Such is the case with The Recycling Foundation – the privately owned, for-profit company in charge of processing the city of Lafayette’s recyclables, located on I-G Ln. near Cameron St. So what gives? Is it lack of manpower? Abject laziness? Or an overabundance of recycling enthusiasts in the Lafayette area?
It seems that a fire on May 6, 2010 at the recycling facility – determined by Lafayette Department fire investigators to be caused by either mechanical heat or a spark from a Bobcat machine used to move bales of recyclables – may be part of the problem. Since the fire, recyclables have been slowly, and ever so gradually, accumulating into a mountainous pile of paper, plastic, glass, and other recyclable materials – a “green mountain" of sorts.
"They had a fire with bales of recyclables – big 900 lbs bales – that caught fire. A machine shot some sparks and it just happened to get on some shredded paper and it sparked up that bale. By the time they noticed it, it was out of control,” says Mark Pope of the Lafayette city-parish government Environmental Quality Division. “I have not been there in a while, but my guess is that the overrun is remnants of the fire that they haven’t had a chance to clean up. So here we are months later and they still have remnants on the ground. We’ve asked them to clean up it up numerous times, but they’re peacemealing it.”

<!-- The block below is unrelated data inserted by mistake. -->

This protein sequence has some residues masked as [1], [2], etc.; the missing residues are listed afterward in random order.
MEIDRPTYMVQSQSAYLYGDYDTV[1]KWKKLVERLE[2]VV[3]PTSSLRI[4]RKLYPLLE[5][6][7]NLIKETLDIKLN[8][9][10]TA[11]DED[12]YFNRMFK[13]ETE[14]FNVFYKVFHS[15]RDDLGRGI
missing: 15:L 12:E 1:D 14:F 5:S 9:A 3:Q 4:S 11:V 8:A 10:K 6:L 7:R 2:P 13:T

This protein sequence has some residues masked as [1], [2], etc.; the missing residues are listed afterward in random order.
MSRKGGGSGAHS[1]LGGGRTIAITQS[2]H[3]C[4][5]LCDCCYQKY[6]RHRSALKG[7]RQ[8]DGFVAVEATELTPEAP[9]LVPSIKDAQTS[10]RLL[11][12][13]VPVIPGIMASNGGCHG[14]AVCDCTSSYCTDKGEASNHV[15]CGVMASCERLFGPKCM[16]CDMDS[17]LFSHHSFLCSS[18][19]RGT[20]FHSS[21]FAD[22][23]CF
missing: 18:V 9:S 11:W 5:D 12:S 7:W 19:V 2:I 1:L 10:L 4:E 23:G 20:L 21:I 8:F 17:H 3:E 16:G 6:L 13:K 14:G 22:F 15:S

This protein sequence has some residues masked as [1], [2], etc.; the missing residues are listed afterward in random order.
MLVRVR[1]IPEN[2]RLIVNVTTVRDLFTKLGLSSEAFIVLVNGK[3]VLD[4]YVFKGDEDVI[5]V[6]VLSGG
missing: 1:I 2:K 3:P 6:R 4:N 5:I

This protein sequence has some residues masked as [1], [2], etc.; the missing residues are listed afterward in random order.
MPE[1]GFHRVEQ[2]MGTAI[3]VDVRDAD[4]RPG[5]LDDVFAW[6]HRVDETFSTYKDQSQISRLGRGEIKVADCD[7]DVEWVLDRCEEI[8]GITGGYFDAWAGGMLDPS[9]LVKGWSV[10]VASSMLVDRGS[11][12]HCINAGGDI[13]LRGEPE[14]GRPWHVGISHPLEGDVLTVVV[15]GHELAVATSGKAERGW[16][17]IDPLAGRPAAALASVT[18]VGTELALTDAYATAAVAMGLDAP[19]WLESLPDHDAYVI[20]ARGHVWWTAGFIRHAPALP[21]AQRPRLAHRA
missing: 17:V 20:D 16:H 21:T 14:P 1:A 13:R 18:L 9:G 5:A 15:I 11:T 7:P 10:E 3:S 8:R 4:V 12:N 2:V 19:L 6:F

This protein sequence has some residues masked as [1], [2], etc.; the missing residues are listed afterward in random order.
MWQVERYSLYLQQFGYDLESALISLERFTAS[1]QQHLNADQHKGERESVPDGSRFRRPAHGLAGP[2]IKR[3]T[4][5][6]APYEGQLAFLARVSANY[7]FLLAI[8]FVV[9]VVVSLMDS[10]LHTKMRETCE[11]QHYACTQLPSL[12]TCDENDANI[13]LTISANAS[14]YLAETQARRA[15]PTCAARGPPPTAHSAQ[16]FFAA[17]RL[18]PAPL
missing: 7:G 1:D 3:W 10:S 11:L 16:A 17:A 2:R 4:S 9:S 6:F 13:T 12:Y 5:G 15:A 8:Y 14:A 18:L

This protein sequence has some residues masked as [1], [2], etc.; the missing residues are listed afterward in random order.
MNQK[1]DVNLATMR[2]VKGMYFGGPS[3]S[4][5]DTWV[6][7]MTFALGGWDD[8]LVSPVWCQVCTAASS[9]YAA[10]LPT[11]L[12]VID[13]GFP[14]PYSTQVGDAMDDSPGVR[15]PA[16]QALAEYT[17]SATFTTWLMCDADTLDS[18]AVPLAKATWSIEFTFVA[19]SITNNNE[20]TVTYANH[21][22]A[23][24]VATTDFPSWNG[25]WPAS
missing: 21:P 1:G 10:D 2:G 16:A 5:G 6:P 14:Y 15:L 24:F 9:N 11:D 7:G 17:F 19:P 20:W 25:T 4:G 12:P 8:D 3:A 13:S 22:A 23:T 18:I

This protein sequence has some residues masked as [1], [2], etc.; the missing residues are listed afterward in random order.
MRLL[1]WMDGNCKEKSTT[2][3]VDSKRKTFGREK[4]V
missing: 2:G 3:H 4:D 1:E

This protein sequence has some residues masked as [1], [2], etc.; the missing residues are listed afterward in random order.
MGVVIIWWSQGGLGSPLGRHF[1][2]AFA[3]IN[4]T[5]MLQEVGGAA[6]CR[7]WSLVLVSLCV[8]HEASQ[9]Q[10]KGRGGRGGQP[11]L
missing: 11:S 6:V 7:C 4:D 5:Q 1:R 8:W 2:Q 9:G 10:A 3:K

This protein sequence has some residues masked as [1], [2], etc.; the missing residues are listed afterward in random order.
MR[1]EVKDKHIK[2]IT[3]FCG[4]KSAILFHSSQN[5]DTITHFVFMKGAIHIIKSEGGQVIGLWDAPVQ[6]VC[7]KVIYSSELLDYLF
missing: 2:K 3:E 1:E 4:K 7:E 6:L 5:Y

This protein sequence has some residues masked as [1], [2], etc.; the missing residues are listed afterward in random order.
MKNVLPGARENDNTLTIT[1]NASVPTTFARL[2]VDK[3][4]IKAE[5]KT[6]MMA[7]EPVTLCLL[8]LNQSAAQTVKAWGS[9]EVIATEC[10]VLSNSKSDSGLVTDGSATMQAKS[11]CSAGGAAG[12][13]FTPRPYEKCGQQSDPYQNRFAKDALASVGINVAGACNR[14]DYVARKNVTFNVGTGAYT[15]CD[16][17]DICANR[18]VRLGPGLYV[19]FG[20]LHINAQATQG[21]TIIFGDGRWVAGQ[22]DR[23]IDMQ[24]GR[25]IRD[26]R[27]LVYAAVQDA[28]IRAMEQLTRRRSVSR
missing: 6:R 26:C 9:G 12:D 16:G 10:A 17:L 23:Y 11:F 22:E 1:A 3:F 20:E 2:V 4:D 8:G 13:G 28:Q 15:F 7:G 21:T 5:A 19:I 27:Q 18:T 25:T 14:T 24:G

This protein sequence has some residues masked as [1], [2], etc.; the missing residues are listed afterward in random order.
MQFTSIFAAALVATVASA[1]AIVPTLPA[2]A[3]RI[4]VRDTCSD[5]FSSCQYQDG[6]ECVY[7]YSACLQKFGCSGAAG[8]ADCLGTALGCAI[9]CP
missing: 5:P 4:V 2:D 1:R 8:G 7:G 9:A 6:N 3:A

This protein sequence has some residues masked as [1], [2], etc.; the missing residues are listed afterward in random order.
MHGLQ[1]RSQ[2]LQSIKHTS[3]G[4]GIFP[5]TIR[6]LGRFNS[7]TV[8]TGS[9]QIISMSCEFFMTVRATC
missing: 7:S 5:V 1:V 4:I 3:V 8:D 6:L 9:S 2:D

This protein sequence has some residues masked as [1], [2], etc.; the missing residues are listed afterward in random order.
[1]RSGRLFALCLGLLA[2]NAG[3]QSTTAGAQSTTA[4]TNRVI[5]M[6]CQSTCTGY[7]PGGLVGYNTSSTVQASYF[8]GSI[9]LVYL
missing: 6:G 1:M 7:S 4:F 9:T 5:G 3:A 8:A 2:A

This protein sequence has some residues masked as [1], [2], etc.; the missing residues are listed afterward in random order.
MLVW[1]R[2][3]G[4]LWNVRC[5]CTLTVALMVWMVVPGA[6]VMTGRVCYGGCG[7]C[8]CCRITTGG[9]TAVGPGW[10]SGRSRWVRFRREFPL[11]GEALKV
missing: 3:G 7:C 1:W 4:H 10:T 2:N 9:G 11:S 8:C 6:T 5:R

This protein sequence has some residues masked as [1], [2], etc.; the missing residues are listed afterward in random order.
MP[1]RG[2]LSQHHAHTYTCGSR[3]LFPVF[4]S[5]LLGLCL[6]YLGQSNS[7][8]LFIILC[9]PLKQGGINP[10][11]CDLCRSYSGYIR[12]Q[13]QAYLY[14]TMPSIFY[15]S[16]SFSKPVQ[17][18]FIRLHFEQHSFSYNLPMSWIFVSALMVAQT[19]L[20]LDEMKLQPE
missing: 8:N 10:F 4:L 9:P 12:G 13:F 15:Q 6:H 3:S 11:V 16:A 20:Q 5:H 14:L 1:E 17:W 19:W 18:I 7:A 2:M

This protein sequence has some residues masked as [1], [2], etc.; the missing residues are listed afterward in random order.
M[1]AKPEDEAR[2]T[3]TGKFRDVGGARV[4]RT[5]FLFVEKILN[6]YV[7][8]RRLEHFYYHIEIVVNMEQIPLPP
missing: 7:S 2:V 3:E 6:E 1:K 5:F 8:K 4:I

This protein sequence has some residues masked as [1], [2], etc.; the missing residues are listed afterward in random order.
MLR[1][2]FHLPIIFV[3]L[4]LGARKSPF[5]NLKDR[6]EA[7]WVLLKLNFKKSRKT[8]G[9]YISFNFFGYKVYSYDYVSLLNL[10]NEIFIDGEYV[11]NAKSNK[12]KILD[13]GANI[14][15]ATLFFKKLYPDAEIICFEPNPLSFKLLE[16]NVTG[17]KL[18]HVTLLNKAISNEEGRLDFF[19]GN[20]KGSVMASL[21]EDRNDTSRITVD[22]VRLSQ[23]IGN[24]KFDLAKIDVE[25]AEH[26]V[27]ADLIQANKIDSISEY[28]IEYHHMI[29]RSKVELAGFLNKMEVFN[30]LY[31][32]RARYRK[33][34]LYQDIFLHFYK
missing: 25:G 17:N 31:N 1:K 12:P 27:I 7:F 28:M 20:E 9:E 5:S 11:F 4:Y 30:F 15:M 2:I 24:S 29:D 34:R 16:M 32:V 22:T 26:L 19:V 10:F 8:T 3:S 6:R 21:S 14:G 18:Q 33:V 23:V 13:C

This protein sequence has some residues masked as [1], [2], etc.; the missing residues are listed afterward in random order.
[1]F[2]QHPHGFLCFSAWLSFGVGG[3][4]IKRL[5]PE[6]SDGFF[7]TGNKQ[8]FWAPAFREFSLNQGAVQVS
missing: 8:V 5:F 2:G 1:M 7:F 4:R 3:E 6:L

The May fire at The Recycling Foundation facility was reported to have quickly spread, causing two additional fires on the premise as a result of high winds. Firefighters remained on the scene until midnight to extinguish the blazing piles of recyclables.
Whitney Broussard, a graduate student at UL at Lafayette, who submitted the photo accompanying this article, says that he has seen little change in the amount of clean-up occurring at the Lafayette recycling facility. “I go there twice a month to drop off my recyclables, and that big pile of stuff has been there since then and grown bigger since I moved outside the city limits in July 2009,” says Broussard. “The pile is about 15’ to 20’ high and looks very unkempt. The material looks like it is semi-sorted and waiting to be processed, but the question for me is how long can that stuff stay out there before rotting and becoming unusable? How long before that stuff just ends up having to be taken to the dump? Are they overwhelmed? Do they need a bigger facility? Do they need more manpower?”
Mauri Robicheaux, manager at The Recycling Foundation, claims that the growing pile at their facility is leftover debris from the fire. “The pile is the material that we’re dealing with from the fire we had in May. None of that is fresh or recently picked up. That is stuff we’re trying to sift through our system,” says Robicheaux. “Some of the material is still good, so we’re slowing sending it through our system in Baton Rouge to be able to pull out the stuff that we can still recycle from it. Most of the plastics and metal is still good in it. And some of the paper.”